Lone Rabbi at Center of Montana’s Neo-Nazi Storm
In 2014, when Rabbi Francine Green Roston decided to leave her Conservative pulpit in South Orange, N.J., and move with her husband and kids to the remote town of Whitefish, in northwestern Montana, she knew they were in for big changes.
They’d be trading a work-centered East Coast life for a rural Western town of 6,000, where the big attraction is nearby Glacier National Park. Her kids would be moving from a Jewish day school to schools where practically everyone is white and Christian. And buying kosher meat would no longer be as simple as going to the supermarket.
But what Roston could not anticipate was that she would find herself at the center of a confrontation between Jews and supporters of a local neo-Nazi that would be making news all over the country and stoking anxiety about the rise of the so-called alt-right movement.
“We never expected to be the target of a hate campaign,” Roston wrote in a widely circulated letter sent in the beginning of the year to rabbis around the country. “This is a time of great anxiety for our Glacier Jewish Community and the city of Whitefish.”
Whitefish is the hometown of white nationalist leader Richard B. Spencer, a vocal supporter of Donald Trump who a week after the election made national headlines by delivering a speech at a neo-Nazi conference in Washington, D.C., that ended with Spencer roaring, “Hail Trump, hail our people, hail victory!” to a smattering of Nazi salutes.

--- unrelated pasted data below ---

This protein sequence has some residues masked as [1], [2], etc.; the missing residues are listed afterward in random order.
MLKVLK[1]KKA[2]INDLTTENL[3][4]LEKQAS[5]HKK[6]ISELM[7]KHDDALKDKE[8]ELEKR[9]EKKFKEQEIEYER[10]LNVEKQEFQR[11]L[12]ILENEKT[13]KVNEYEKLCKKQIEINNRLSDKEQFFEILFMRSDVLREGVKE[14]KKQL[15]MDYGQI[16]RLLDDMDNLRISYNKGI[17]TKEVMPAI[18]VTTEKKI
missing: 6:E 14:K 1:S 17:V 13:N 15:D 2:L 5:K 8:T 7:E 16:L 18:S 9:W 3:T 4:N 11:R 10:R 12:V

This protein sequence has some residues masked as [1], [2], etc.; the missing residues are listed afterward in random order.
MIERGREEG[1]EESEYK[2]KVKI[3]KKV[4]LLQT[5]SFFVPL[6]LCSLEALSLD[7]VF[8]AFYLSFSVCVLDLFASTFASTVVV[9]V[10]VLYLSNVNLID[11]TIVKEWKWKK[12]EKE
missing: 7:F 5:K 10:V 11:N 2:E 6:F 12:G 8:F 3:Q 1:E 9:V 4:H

In the ensuing weeks, the small Jewish community—the rabbi counts about 100 known Jewish households in Whitefish and nearby Kalispell—was subject to a concerted campaign of online harassment and threats. In mid-December, The Daily Stormer, a neo-Nazi website, published a post calling on followers to “take action” against Jews in Whitefish, ostensibly because the negative attention surrounding Spencer’s group was making it difficult for his mother to sell the family property in Whitefish that was listed in public records as the group’s primary office. The Daily Stormer post listed the names, email addresses, phone numbers and physical addresses of several Jewish residents of Whitefish, prompting local police to step up security measures.
Meanwhile, Jews and others disturbed by the alt-right agitation mounted their own counter-campaign. They held community meetings, distributed “Love Lives Here” signs and held a “Love Not Hate” rally in downtown Whitefish on January 7 that brought out hundreds of supporters in sub-zero temperatures. They also asked Montana residents and businesses to post menorahs or a picture of a menorah in their windows during Chanukah as a sign of solidarity. That effort echoed a famous act of solidarity in Billings, Mont., in 1993, in which hundreds of non-Jews posted menorahs in their windows after an unknown assailant threw a brick through the bedroom window of a Jewish home displaying a menorah.
“In our darkest nights this winter, this state, our elected representatives, the Confederated Salish and Kootenai Tribes, you all lifted us up,” Roston said in a speech to the crowd at the January rally, wearing a colorful talit over her long winter coat. “You let us know we are not alone.”
The Neo-Nazis, meanwhile, were in the midst of organizing their own rally in Whitefish. According to a post on The Daily Stormer, participants would be carrying weapons, a Hamas member would participate and the march would take place on Martin Luther King Jr. Day. But just days before the planned demonstration, Whitefish city officials denied a permit to the group, saying it had failed to file the necessary paperwork. Organizers said they were postponing but not canceling the march.